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Communtity Law Manual | Work & Income | How earning money will affect your benefit (“Abatement”)

Benefit rates: How much you’ll get, and how much you can earn

How earning money will affect your benefit (“Abatement”)

Although you’re allowed to earn money while on a benefit, what you earn will affect the amount of your main benefit and whether you’re entitled to supplementary assistance. Depending on how much you earn, your benefit will be reduced (“abated”) by a certain amount.

In May 2019, the government announced it would be raising the limits (the abatement thresholds) for how much you can earn while on Jobseeker Support, Sole Parent Support, and the Supported Living Payment. It plans to do this from 1 April 2020.

Abatement for Jobseeker Support

  • Social Security Act 2018, Sched 2 (“Income Test” definitions), Sched 4, Pt 1

    If you’re a single beneficiary without dependent children:

    • the first $80 gross (before tax) per week doesn’t affect your main benefit
    • after this the main benefit abates (reduces) by 70 cents in the dollar.
  • If you’re a single beneficiary with one or more dependent children:
    • the first $100 gross (before tax) per week doesn’t affect your main benefit (Work and Income also has a discretion to ignore up to $20 of your earnings that you use to pay for childcare)
    • any amount you earn over $100, up to $200, abates your main benefit by 30 cents in the dollar
    • any amount you earn over $200 abates your main benefit by 70 cents in the dollar.
  • If you have a partner who is on a benefit in their own right (regardless of whether you have children):
    • the first $80 gross (before tax) per week that you and your partner earn in total doesn’t affect your main benefit
    • after this your main benefit abates by 35 cents in the dollar.
  • If you have a partner who isn’t on a benefit in their own right (regardless of whether you have children):
    • the first $80 gross (before tax) per week that you and your partner earn in total doesn’t affect your main benefit (which is granted at a couple rate)
    • after this your main benefit abates by 70 cents in the dollar.

The reduction in your benefit applies to the week in which the money is earned. Because the benefit is paid one week behind, it will be possible for you, in a given week, to make up the reduction in your benefit with the wages that resulted in the reduction.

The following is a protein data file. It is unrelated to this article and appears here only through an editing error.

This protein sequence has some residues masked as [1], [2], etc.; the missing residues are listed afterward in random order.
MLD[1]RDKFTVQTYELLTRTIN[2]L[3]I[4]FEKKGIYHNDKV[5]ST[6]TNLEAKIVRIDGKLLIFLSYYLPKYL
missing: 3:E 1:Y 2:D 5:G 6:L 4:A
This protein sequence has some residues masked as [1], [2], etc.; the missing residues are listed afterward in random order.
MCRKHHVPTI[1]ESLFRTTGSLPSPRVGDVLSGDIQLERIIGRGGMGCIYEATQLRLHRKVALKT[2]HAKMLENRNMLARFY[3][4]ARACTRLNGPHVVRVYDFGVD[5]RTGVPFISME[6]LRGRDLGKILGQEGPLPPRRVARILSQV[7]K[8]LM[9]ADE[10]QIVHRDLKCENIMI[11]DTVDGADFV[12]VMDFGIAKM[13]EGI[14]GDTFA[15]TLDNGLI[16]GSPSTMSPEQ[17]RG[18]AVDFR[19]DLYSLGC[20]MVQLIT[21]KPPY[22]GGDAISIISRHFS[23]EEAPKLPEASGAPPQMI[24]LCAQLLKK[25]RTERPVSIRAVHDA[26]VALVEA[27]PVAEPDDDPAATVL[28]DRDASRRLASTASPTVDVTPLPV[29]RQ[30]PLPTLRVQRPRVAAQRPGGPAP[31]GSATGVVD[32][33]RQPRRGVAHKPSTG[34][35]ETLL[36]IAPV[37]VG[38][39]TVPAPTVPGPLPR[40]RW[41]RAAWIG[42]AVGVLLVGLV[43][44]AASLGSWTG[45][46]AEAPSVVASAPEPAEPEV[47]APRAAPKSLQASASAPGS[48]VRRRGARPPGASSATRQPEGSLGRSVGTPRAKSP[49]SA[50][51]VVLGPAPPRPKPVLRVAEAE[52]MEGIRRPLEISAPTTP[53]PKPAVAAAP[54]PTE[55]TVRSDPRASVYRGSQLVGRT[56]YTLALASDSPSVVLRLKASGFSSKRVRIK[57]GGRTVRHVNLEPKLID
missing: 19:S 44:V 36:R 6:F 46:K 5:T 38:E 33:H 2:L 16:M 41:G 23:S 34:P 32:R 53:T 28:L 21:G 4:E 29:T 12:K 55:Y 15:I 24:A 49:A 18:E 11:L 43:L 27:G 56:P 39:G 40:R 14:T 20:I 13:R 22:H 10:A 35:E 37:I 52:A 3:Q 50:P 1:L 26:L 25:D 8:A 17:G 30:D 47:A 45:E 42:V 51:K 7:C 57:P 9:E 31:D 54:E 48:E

Note: You’re required to declare your income to Work and Income, but Work and Income may also act on information about your earnings obtained from the Inland Revenue Department (IRD). Sometimes overpayments can occur because Work and Income has incorrectly adjusted your payments on the basis of IRD information rather than the amount that you declared. It’s therefore important that you keep a record of each declaration of income that you make, so that if necessary you can show that an overpayment occurred when Work and Income failed to act on the information you provided.

Abatement for Supported Living Payment

Social Security Act 2018, Sched 2 (“Income Test” definitions), Sched 4, pt 3

The income test for the Supported Living Payment is based on your yearly earnings. The start date for this 12-month period will be the anniversary date of when you first started getting the benefit.

The abatement rates are as follows:

  • The first $5,200 a year (not counting $20 a week earned from your own efforts) doesn’t affect the benefit.
  • The next $5,200 reduces the benefit by 30 cents in the dollar – that is, if you earn $10,400 (after the deduction of $20 a week), then $1,560 will be deducted.
  • After $10,400, the abatement rate increases to 70 cents in the dollar.

Abatement for Sole Parent Support

Social Security Act 2018, Sched 2 (“Income Test” definitions), Sched 4, pt 2

The income test for Sole Parent Support is similar to the test for the Supported Living Payment (see above), except that instead of ignoring $20 a week earned by your own efforts, Work and Income can ignore up to $20 of your earnings that you use to pay for childcare.

Abatement for Youth Payment and Young Parent Payment

  • Social Security Act 2018, Sched 4, pt 6

    If you’re single:

    • you can earn up to $212 gross (before tax) per week without your benefit being affected
    • your benefit is reduced by $1 for every $1 you earn over $212
    • if you earn more than $262 a week, you won’t receive any benefit (or incentive payments).
  • If you have a partner:
    • you and your partner can earn, in total, up to $212 gross (before tax) per week without your benefit being affected
    • your benefit is reduced by 50c for every $1 that the two of you together earn over $212
    • if together you earn more than $312 a week, you won’t receive any benefit (or incentive payments).

If you’re receiving the Young Parent Payment, Work and Income also has a discretion to ignore up to $20 of your earnings that you use to pay for childcare.

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